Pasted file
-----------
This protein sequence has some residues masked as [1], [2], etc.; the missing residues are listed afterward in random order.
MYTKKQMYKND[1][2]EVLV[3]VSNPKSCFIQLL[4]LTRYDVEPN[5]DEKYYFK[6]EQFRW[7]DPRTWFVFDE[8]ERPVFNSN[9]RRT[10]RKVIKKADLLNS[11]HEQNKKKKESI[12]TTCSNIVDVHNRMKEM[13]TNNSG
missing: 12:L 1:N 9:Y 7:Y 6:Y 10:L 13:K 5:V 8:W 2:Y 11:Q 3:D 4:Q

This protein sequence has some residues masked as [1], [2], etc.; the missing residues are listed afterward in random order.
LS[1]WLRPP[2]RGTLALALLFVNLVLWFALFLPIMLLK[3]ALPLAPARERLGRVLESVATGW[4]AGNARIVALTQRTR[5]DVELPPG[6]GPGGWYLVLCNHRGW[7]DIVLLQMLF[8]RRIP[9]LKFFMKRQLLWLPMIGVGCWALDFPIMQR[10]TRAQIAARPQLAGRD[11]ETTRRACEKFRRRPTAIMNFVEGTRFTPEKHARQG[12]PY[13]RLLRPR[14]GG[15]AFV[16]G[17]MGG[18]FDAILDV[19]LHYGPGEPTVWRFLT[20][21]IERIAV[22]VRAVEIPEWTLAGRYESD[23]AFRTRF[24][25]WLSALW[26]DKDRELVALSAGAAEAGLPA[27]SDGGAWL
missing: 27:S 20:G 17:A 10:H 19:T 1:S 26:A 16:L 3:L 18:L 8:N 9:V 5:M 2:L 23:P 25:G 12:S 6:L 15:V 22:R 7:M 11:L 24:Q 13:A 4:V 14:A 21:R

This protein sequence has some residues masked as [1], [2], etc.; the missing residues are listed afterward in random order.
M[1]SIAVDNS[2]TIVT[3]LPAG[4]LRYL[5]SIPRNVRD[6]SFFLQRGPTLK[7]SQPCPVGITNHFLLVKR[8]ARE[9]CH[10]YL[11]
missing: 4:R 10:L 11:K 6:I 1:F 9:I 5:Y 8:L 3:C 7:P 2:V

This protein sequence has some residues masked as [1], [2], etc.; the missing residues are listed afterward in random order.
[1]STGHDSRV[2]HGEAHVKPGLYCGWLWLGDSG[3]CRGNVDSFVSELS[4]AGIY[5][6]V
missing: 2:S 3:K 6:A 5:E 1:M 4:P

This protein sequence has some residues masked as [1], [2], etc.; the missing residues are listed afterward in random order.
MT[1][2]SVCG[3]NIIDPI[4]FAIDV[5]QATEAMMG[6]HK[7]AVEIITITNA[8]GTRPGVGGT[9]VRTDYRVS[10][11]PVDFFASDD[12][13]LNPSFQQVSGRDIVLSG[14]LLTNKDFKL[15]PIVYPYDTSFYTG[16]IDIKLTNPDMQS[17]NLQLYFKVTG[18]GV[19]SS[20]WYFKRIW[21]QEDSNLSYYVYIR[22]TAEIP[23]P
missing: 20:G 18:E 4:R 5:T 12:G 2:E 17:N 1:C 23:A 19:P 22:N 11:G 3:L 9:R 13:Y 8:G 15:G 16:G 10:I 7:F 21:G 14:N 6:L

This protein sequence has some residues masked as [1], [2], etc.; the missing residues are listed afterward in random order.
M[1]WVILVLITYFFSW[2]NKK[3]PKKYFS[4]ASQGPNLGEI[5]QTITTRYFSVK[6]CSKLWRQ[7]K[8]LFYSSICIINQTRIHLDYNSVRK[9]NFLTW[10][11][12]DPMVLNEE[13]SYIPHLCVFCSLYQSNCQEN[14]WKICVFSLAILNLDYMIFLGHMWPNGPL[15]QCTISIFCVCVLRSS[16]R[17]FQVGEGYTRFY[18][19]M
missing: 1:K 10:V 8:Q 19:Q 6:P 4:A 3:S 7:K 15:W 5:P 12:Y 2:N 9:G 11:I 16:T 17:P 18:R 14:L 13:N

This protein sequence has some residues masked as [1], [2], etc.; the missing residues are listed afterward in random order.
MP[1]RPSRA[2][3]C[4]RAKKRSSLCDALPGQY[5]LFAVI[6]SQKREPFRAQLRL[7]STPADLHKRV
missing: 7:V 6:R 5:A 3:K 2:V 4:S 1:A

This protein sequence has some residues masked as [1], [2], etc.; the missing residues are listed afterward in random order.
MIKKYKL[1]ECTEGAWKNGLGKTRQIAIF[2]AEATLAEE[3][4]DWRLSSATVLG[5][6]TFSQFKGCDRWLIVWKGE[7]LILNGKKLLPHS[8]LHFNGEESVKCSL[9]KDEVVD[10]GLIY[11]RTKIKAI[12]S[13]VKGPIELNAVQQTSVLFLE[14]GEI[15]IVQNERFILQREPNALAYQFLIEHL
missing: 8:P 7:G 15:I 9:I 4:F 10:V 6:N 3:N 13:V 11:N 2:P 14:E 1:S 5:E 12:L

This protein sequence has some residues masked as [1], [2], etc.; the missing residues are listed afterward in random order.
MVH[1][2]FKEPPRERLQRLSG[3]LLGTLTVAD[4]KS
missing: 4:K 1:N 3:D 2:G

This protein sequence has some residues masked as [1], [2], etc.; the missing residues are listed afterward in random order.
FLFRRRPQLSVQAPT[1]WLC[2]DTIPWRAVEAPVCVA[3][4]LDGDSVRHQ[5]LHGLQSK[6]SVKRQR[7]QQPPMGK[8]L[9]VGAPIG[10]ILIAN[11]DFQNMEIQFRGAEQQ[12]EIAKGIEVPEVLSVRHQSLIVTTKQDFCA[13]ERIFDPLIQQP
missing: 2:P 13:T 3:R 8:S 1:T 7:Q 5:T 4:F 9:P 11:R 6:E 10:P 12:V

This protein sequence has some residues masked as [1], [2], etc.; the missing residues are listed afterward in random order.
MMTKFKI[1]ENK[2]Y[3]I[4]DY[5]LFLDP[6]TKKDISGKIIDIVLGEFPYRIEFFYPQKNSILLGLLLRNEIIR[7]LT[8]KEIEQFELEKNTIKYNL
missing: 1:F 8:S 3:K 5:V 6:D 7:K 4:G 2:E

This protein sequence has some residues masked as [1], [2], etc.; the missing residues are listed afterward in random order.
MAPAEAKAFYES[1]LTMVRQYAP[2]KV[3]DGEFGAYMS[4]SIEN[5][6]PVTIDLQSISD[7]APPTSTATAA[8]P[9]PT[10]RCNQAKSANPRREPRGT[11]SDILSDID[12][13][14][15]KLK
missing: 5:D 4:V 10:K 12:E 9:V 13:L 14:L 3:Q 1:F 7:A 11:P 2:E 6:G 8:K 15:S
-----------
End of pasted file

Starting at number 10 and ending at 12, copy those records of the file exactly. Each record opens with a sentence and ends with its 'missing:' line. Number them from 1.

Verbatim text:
This protein sequence has some residues masked as [1], [2], etc.; the missing residues are listed afterward in random order.
FLFRRRPQLSVQAPT[1]WLC[2]DTIPWRAVEAPVCVA[3][4]LDGDSVRHQ[5]LHGLQSK[6]SVKRQR[7]QQPPMGK[8]L[9]VGAPIG[10]ILIAN[11]DFQNMEIQFRGAEQQ[12]EIAKGIEVPEVLSVRHQSLIVTTKQDFCA[13]ERIFDPLIQQP
missing: 2:P 13:T 3:R 8:S 1:T 7:Q 5:T 4:F 9:P 11:R 6:E 10:P 12:V

This protein sequence has some residues masked as [1], [2], etc.; the missing residues are listed afterward in random order.
MMTKFKI[1]ENK[2]Y[3]I[4]DY[5]LFLDP[6]TKKDISGKIIDIVLGEFPYRIEFFYPQKNSILLGLLLRNEIIR[7]LT[8]KEIEQFELEKNTIKYNL
missing: 1:F 8:S 3:K 5:V 6:D 7:K 4:G 2:E

This protein sequence has some residues masked as [1], [2], etc.; the missing residues are listed afterward in random order.
MAPAEAKAFYES[1]LTMVRQYAP[2]KV[3]DGEFGAYMS[4]SIEN[5][6]PVTIDLQSISD[7]APPTSTATAA[8]P[9]PT[10]RCNQAKSANPRREPRGT[11]SDILSDID[12][13][14][15]KLK
missing: 5:D 4:V 10:K 12:E 9:V 13:L 14:L 3:Q 1:F 7:A 11:P 2:E 6:G 8:K 15:S